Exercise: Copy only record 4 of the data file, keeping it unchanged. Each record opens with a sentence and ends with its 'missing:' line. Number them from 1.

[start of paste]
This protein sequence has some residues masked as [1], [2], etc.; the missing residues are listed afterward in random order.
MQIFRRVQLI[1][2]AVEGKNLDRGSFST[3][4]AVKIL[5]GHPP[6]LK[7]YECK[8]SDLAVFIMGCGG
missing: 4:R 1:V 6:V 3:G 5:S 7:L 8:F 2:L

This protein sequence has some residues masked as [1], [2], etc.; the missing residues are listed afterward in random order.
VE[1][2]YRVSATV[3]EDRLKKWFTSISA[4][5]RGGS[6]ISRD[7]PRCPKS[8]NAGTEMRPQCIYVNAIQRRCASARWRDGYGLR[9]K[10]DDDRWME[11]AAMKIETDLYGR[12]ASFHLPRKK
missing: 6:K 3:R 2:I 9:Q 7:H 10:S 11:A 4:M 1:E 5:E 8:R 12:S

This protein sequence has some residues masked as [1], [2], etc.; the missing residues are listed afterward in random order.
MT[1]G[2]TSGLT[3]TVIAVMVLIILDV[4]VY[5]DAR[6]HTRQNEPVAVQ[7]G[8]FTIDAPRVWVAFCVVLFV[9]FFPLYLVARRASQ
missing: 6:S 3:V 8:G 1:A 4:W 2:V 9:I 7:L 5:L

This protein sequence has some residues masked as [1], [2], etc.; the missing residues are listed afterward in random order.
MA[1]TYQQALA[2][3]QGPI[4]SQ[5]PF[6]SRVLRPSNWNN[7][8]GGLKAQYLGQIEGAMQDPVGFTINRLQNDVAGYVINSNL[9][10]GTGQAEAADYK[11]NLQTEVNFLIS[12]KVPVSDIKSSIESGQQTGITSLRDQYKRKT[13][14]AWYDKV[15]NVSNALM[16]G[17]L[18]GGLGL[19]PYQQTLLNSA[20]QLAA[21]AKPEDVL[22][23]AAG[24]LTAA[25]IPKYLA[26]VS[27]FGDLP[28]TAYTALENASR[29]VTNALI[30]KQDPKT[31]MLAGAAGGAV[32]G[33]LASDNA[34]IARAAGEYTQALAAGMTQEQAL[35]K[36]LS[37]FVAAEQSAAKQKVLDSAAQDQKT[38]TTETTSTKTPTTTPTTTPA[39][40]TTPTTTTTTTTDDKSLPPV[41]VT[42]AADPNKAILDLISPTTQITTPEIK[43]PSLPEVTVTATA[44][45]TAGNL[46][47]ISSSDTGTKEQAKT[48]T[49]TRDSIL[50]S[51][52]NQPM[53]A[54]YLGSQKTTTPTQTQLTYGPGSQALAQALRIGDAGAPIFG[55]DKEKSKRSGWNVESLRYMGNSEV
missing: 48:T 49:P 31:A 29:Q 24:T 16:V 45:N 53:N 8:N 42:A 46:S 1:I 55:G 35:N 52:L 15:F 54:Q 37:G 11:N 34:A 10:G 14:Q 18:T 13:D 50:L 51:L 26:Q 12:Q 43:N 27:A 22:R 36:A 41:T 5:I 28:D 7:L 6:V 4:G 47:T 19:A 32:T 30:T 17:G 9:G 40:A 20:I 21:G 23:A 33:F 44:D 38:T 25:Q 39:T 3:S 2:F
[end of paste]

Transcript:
This protein sequence has some residues masked as [1], [2], etc.; the missing residues are listed afterward in random order.
MA[1]TYQQALA[2][3]QGPI[4]SQ[5]PF[6]SRVLRPSNWNN[7][8]GGLKAQYLGQIEGAMQDPVGFTINRLQNDVAGYVINSNL[9][10]GTGQAEAADYK[11]NLQTEVNFLIS[12]KVPVSDIKSSIESGQQTGITSLRDQYKRKT[13][14]AWYDKV[15]NVSNALM[16]G[17]L[18]GGLGL[19]PYQQTLLNSA[20]QLAA[21]AKPEDVL[22][23]AAG[24]LTAA[25]IPKYLA[26]VS[27]FGDLP[28]TAYTALENASR[29]VTNALI[30]KQDPKT[31]MLAGAAGGAV[32]G[33]LASDNA[34]IARAAGEYTQALAAGMTQEQAL[35]K[36]LS[37]FVAAEQSAAKQKVLDSAAQDQKT[38]TTETTSTKTPTTTPTTTPA[39][40]TTPTTTTTTTTDDKSLPPV[41]VT[42]AADPNKAILDLISPTTQITTPEIK[43]PSLPEVTVTATA[44][45]TAGNL[46][47]ISSSDTGTKEQAKT[48]T[49]TRDSIL[50]S[51][52]NQPM[53]A[54]YLGSQKTTTPTQTQLTYGPGSQALAQALRIGDAGAPIFG[55]DKEKSKRSGWNVESLRYMGNSEV
missing: 48:T 49:P 31:A 29:Q 24:T 16:V 45:N 53:N 8:N 42:A 46:S 1:I 55:G 35:N 52:L 15:F 54:Q 37:G 11:N 34:A 10:G 14:Q 18:T 13:D 50:L 51:L 26:Q 12:Q 43:N 27:A 22:R 36:A 41:T 5:I 28:D 7:L 6:V 4:G 47:T 19:A 32:T 30:T 17:G 9:G 40:A 20:I 21:G 23:A 33:F 44:D 38:T 25:Q 39:T 3:S 2:F